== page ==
Department stores in Western Canada feature an incongruous line of pajamas bearing the emblems of Notre Dame and the University of Texas. The number on the back of each pajama top is more understandable--99.
A recent survey of shoppers at an Edmonton mall revealed that many could not identify the city's mayor or other figures celebrated in the area as politicians, media personalities or mass murderers. Everyone, however, was aware of the man who has made the Edmonton Oilers' No. 99 famous throughout Canada--Wayne Gretzky.
Gretzky can accomplish just about anything, as he proved when his achievements overcame the antihockey bias of Sports Illustrated and earned him that magazine's coveted sportsman-of-the-year award.
The Sports Illustrated honor is indicative of the increased awareness of Gretzky in the United States, where recognition for hockey players understandably lags behind the attention in Canada.
"I'm popular here, because hockey is Canada's No. 1 sport," Gretzky said. "In the U.S., where there is so much else going on, it's been slower to catch on. But they know my name a little bit more now than last year."
Last week, Gretzky appeared in two of the NHL's current disaster areas, Pittsburgh and Buffalo. Although neither arena was sold out, the crowds of 14,868 in Pittsburgh and 15,894 in Buffalo were among the best of the year.
Gretzky has yet to appear at Capital Centre this season; his only visit is set for March 2. That should be a sellout, as was his second appearance a year ago, following that Jan. 13 snow-decimated turnout of 3,284. For a preview, Washington fans can see the Capitals attempt to clinch a first-ever playoff berth against Gretzky and Edmonton Wednesday (WDCA-TV-20 at 9:30 p.m.).
Following a season in which he rewrote the pages of the National Hockey League record book with 92 goals, 120 assists and 212 points, there was speculation that Gretzky had raised the scoring records so high even he would be unable to challenge them. There was wonder what he could possibly do for an encore.
Gretzky quickly provided the answer, as he scored at least one point in the first 30 games of this season to eclipse Guy Lafleur's consecutive-game scoring mark of 28. At present, Gretzky holds or shares 28 NHL individual records.
As the regular season moves toward its climax, with Edmonton once again a runaway winner in the Smythe Division, it appears that Gretzky will surpass only his assist record.
He scored in Edmonton's 4-1 loss tonight to the Calgary Flames and after 62 games has 51 goals and 98 assists for 149 points. That averages out to 2.40 points a game, a slight decline from last year's record figure of 2.65. The only other seasonal figure above two points a game in NHL history was Gretzky's 2.05 in 1980-81.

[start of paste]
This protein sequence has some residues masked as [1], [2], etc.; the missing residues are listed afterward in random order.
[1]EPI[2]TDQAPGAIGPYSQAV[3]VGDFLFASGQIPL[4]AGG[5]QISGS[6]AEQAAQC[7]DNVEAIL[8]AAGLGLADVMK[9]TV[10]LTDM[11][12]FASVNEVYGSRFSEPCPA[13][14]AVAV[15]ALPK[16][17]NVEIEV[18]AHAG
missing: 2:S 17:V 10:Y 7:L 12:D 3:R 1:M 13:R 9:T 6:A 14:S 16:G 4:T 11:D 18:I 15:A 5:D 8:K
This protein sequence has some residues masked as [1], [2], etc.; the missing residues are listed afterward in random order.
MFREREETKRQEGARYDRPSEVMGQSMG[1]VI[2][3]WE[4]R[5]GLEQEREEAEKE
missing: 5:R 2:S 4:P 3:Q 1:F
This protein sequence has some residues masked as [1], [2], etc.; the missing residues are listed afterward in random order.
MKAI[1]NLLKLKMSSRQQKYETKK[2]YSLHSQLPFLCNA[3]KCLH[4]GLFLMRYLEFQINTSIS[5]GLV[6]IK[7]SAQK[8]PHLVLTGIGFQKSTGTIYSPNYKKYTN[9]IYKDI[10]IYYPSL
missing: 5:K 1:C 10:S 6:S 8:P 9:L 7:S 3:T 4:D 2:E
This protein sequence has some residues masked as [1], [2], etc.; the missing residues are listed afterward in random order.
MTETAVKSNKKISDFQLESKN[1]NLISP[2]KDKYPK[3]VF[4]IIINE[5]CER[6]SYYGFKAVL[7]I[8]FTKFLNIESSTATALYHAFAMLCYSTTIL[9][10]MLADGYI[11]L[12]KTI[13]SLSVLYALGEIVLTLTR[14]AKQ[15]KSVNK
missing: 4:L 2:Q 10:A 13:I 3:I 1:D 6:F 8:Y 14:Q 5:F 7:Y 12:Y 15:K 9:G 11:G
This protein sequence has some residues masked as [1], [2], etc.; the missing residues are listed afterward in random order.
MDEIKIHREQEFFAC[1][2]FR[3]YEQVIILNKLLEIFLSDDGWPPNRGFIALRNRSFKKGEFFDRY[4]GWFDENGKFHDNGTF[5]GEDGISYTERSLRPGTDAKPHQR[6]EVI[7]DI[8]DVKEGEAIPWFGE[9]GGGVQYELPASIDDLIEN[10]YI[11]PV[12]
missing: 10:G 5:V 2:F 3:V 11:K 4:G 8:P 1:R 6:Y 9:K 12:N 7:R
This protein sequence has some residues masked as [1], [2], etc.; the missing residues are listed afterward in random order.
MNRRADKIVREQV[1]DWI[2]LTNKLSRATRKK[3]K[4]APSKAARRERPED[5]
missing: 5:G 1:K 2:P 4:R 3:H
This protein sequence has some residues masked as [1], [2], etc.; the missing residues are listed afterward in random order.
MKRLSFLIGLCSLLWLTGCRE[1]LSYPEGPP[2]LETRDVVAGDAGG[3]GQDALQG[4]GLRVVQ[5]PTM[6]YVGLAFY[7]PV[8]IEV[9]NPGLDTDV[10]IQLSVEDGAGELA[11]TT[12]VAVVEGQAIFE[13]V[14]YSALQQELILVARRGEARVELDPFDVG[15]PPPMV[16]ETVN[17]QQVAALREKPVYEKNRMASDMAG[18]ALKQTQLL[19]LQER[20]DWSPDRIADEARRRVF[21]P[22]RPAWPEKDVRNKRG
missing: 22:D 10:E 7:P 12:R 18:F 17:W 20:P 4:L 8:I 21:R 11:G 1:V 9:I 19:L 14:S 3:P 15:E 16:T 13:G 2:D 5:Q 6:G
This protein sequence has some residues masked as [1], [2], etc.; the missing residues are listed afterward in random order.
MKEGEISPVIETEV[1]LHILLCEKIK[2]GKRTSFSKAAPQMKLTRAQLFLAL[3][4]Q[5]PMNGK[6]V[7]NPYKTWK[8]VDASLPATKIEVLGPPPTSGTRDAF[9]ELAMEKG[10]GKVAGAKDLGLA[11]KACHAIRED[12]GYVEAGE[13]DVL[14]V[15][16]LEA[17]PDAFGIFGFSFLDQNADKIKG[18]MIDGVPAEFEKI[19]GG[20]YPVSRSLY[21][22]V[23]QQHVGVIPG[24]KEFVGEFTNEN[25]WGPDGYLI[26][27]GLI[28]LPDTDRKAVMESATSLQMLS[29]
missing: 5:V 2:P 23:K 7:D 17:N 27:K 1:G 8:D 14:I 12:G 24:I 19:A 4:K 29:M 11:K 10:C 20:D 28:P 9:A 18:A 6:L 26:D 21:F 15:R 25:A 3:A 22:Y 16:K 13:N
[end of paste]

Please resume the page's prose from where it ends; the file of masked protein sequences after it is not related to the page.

The decline in goal production is not a sign that Gretzky has peaked in that area. Rather, it is another stage in the continuing cycle of opposition attempts to stop him.
In his first two NHL seasons, Gretzky was not a phenomenal goal scorer, although nobody was knocking his totals of 51 and 55, respectively. But he preferred to operate behind the enemy net, artfully feeding teammates cutting down the slot.
Opponents finally learned to pinch Gretzky when he assumed that position, so last season he adapted by moving into the slot area and shooting more frequently. Since Gretzky can shoot as well as he can pass, aware of the net's location without looking at it, the result was devastating.
This season, predictably, opposition defenders converged on the slot. So Gretzky widened his field of operations, sometimes moving back to his old spot behind the net but also luring defenders into the corners, from where he can flip accurate passes to teammates in shooting position.
While Gretzky's goal total has declined, two of his frequent wingers, Jari Kurri and Glenn Anderson, already have surpassed their career NHL highs, with 34 and 39 goals, respectively.
Center Ken Linseman, facing secondary rivals while Gretzky attracts the top checkers, has 29 goals, a career mark. Edmonton, as a team, is averaging 5.29 goals a game, higher than last year's 5.21 and within striking distance of the NHL mark of 5.38 set by Montreal in 1919-20.
"I take what they give me," Gretzky said. "Any team that wants to send two men on me is going to leave somebody open, and if I can get the puck to him, with the shooters on this team it'll probably be a goal. How I play the game depends on how the other team is playing me."
Gretzky, 22, has been awarded the Hart Trophy as the NHL's most valuable player in each of his three seasons in the league. However, there are signs that some observers are tiring of his dominance.
Gretzky won the Lady Byng Trophy, combining a high standard of play with gentlemanly conduct, in his first NHL season. But the last two winners were Rick Kehoe and Rick Middleton, although Gretzky's playing standards have improved and he is no less a gentleman.
In the all-star voting, two writers chose Chicago's Denis Savard over Gretzky as the Campbell Conference center, although Gretzky's assist total exceeded Savard's total points.
"Savard is a good player," said Gretzky, when asked about it. "I just hope when they vote for another person, they feel he's a better hockey player, not because they have something against me."
Media resentment against Gretzky would have to be directed against his dominance, rather than any impression of being slighted, because Gretzky is unfailingly courteous and has to be protected by the club to keep him from wearing himself out promoting himself, the Oilers and the sport.